A scientific study has shown that the Mediterranean is getting warmer more quickly than the world’s average

2019 - 10 - 13
A scientific study has shown that the Mediterranean is getting warmer more quickly than the world’s average

In comparison to worldwide average figures, the average temperature is growing 20 percent faster in the region around the Mediterranean Sea. Unless measures for the reduction of greenhouse gas emissions are adopted, 250 million people in the region will face droughts and lack of water within twenty years. This is the result of a study carried out by the Mediterranean Institute of Marine and Terrestrial Biodiversity and Ecology.

Scientists consider this study the first comprehensive scientific report on climate change in the Mediterranean. “Never before have we had such a complete synthesis,” Wolfgang Cramer, the study coordinator, said about the eighty-year-long work of about 80 scientists.
Many people in the region are especially vulnerable due to the warming of the climate because they live close to the sea, are often times poor, and cannot therefore protect themselves from the impacts warming has, and cannot move away. The study warns that the area will suffer with more intense heat waves and droughts will be more frequent.

If production of greenhouse gases remained at the same levels as today, scientists believe that the average temperature in the region, compared to the era before the industrial revolution, could increase by 2.2 degrees Celsius by 2040. Today, it is 1.5 degrees higher. The surface of the Mediterranean Sea would rise by a whole metre by 2100. The sea would also make the arable land salty at the estuaries of the Nile, the Po, the Rhone, and the Ebro in the north of Spain.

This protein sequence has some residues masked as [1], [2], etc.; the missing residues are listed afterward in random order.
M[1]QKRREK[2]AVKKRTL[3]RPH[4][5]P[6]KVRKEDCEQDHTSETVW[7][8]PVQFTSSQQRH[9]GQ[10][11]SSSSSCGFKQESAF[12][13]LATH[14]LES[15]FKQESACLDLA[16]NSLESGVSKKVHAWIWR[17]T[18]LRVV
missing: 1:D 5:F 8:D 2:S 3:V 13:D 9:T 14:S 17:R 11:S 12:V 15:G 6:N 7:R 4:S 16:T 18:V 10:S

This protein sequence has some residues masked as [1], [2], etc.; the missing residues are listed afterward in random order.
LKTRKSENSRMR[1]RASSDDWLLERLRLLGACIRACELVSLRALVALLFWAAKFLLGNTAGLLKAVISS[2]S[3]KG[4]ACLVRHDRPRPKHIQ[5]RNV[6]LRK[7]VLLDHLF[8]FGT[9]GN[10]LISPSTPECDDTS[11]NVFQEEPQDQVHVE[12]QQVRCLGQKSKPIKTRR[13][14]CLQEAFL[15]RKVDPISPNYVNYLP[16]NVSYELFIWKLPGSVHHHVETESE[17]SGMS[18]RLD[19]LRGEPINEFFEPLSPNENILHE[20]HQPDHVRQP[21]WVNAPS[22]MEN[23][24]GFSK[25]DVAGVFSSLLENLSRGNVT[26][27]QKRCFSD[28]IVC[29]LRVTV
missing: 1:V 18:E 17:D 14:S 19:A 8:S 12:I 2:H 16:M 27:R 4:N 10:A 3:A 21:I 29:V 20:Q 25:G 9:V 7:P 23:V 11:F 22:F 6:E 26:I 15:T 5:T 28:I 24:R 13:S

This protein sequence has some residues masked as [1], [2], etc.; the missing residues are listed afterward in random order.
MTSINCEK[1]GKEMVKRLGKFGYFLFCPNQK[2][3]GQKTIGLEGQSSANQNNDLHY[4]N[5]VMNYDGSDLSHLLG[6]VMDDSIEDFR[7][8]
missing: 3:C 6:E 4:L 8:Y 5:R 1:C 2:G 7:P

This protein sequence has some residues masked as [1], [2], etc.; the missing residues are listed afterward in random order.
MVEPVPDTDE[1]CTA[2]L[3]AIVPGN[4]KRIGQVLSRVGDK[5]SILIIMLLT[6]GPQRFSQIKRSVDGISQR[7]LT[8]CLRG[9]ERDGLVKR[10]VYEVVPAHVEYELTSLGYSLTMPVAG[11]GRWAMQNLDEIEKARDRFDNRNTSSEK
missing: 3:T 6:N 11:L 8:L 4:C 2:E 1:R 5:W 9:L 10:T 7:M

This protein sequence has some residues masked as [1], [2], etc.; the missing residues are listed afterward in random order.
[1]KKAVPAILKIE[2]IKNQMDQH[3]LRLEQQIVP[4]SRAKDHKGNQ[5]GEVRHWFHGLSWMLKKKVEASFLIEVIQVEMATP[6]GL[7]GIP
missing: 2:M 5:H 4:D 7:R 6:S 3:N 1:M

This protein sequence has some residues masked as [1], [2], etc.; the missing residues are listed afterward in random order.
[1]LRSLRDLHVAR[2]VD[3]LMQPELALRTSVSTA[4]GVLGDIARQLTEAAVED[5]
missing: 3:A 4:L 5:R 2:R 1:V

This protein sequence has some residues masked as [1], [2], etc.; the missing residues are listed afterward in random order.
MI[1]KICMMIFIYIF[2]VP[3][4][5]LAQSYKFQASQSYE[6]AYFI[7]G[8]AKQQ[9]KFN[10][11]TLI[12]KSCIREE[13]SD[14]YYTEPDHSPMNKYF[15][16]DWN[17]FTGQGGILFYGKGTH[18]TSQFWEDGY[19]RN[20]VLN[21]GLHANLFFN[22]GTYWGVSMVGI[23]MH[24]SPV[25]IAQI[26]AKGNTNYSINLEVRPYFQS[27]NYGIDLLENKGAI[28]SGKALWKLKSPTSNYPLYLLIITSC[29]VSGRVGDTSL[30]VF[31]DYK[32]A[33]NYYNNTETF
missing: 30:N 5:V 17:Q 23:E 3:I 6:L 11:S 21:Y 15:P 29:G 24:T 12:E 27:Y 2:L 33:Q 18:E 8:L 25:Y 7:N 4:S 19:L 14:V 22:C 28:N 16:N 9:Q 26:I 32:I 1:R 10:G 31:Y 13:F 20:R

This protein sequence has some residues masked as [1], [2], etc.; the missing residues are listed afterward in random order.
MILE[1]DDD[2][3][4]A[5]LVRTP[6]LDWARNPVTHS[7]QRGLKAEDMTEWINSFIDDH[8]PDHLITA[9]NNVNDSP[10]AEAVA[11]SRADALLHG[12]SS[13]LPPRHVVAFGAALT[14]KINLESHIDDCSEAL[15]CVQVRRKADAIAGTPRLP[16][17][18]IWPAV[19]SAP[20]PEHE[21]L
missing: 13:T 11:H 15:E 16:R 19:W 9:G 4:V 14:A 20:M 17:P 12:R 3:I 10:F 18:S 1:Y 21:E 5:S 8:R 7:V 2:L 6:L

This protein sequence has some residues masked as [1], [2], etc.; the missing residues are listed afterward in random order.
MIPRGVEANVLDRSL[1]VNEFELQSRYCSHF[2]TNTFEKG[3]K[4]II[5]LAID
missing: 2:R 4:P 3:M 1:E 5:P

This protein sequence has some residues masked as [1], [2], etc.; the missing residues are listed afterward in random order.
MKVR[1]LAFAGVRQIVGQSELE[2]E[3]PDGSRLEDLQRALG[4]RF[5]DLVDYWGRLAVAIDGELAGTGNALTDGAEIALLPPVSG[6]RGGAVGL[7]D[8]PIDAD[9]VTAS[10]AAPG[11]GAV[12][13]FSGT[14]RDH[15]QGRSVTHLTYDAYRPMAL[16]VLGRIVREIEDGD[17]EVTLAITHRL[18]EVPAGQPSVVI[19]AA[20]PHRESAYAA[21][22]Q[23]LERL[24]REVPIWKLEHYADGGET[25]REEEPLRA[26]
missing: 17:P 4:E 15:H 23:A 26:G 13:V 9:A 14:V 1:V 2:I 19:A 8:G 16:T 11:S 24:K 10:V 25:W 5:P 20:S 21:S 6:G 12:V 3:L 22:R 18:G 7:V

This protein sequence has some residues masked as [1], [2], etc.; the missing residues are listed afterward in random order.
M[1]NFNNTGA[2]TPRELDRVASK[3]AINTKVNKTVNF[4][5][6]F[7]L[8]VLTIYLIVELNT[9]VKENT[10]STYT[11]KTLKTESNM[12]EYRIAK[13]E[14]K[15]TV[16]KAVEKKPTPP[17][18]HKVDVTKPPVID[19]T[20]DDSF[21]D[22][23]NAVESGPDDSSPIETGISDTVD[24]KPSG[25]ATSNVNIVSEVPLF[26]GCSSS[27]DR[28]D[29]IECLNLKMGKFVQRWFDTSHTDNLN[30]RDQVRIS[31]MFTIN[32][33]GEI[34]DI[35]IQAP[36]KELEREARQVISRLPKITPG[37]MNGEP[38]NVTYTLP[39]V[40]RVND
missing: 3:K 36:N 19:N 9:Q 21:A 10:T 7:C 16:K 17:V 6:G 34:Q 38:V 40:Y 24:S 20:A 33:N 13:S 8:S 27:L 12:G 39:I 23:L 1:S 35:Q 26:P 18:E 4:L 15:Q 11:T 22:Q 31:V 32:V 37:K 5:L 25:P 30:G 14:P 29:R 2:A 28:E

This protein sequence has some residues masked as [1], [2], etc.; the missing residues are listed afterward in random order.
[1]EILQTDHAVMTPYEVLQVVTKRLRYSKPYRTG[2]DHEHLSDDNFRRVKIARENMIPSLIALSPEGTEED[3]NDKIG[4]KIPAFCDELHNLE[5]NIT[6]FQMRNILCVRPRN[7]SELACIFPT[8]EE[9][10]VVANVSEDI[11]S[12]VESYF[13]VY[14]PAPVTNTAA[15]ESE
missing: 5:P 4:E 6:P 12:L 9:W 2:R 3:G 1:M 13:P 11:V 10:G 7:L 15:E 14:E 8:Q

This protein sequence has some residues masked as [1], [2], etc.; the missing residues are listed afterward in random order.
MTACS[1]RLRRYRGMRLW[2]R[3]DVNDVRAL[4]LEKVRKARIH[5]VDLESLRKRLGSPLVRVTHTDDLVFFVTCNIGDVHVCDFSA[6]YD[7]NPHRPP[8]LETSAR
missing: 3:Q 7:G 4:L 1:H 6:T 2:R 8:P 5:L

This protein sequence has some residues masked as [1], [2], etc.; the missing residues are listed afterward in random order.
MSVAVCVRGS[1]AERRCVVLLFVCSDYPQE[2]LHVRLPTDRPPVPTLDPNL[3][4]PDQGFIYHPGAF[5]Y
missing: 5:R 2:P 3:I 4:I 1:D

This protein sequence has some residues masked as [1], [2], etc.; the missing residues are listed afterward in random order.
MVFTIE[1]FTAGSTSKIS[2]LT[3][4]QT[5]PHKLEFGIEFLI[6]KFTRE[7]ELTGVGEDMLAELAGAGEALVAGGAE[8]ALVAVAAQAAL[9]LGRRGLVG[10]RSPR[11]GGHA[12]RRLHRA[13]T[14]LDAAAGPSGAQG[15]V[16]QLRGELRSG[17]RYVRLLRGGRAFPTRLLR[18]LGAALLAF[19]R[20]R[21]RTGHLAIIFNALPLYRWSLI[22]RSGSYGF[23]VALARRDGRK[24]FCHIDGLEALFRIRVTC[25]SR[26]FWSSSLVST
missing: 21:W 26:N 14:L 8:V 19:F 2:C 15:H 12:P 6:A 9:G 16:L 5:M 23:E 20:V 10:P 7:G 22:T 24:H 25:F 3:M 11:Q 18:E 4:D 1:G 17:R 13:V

Scientists also warn of the frequent occurrence of vast fires. According to the most optimistic projections, the area destroyed by flames will increase by 40 percent in the future.

The study also claims that higher temperatures will cause the deaths of an increasingly greater number of people, especially in cities. Air quality will decrease, and pollution of water and soil will increase. All of this will result in a more frequent occurrence of respiratory and circulatory problems.

“The Mediterranean is a very familiar region for Europeans. Tens of millions of them live there, and tens of millions of others spend their holidays there. This alarming report about the state of this location should alert Europe to decrease CO2 emissions even more,” Dalibor Dostal, director of European Wildlife conservation organisation said.

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